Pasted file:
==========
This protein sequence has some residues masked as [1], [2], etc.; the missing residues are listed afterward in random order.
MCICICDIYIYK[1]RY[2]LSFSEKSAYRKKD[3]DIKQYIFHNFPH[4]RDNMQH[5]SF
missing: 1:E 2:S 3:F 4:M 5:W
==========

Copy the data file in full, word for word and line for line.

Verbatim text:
This protein sequence has some residues masked as [1], [2], etc.; the missing residues are listed afterward in random order.
MCICICDIYIYK[1]RY[2]LSFSEKSAYRKKD[3]DIKQYIFHNFPH[4]RDNMQH[5]SF
missing: 1:E 2:S 3:F 4:M 5:W